Two defenses of research on useless knowledgeEnlarge / Science! (credit: BRICK 101)
In an era of intense, globalized economic competition and massive government debt, can we afford fundamental scientific research? Lately, the answer seems to be “not really.” Companies that once supported R&D have cut back dramatically, and the US government hasn’t kept pace with inflation when it comes to funding most research.
In the last 50 years, the US’ spending on research has gone from over two percent of the GDP to 0.8 percent.

And there’s intense pressure to make sure the research that’s still funded has practical applications, from the National Institute of Health’s translational research programs to Lamar Smith’s attempt to ensure that National Science Foundation only funds research that boosts “national health, prosperity, or welfare.”

That’s the atmosphere that led Robbert Dijkgraaf of the Institute for Advanced Study to write a defense of fundamental research.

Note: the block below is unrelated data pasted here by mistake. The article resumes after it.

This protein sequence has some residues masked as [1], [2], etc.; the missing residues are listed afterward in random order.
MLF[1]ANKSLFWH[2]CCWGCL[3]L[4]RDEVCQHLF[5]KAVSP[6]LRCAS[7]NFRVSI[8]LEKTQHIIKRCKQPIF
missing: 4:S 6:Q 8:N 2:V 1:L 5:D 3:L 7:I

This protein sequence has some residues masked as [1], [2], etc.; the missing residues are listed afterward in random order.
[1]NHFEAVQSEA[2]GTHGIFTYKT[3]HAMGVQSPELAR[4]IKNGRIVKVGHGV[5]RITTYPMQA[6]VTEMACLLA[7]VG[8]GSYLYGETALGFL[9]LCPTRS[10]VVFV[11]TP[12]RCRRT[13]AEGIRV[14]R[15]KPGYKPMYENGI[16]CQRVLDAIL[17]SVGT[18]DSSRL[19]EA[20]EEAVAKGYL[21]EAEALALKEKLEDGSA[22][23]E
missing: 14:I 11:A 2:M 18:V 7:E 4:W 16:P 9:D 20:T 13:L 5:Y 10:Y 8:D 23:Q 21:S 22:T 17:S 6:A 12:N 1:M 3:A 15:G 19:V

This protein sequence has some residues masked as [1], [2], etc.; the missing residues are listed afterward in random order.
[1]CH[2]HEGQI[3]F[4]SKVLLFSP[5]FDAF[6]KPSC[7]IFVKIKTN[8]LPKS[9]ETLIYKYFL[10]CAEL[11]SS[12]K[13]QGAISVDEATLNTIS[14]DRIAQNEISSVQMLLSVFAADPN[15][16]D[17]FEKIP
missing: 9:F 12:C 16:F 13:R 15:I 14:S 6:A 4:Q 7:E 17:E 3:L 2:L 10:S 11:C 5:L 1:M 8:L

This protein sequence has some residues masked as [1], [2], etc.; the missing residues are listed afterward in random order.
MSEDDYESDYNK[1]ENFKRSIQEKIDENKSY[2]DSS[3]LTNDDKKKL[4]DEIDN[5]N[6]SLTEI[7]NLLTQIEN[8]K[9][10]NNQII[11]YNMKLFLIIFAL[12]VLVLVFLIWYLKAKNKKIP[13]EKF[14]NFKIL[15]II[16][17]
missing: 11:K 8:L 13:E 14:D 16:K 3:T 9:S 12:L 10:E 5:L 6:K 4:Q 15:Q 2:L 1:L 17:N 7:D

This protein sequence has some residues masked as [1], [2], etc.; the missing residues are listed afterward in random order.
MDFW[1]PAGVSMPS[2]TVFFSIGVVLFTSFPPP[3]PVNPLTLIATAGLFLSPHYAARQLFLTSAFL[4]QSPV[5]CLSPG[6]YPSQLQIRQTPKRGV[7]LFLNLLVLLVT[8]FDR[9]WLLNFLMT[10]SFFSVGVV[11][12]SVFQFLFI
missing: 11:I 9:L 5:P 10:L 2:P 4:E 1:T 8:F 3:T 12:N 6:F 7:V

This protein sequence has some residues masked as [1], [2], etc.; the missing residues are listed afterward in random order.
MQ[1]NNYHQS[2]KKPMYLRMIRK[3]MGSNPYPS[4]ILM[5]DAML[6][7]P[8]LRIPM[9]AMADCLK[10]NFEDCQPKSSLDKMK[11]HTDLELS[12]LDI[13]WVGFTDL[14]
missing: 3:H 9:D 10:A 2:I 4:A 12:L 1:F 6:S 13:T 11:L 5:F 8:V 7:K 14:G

As the resulting text was being released, the public was reeling over the question of whether there were such things as “alternative facts.” Since then, the Trump administration proposed a budget that would radically cut funding for almost every area of scientific research. You can’t say Dijkgraaf’s decision wasn’t timely.

Dijkgraaf’s argument takes the form of a small book, The Usefulness of Useless Knowledge.
In it are two essays, one from Dijkgraaf himself titled The World of Tomorrow and the original Usefulness of Useless Knowledge penned in 1939 by Abraham Flexner, who helped found the Institute for Advanced Study (IAS).

Both offer defenses of what they loosely call “useless knowledge,” or scientific effort without immediate application.
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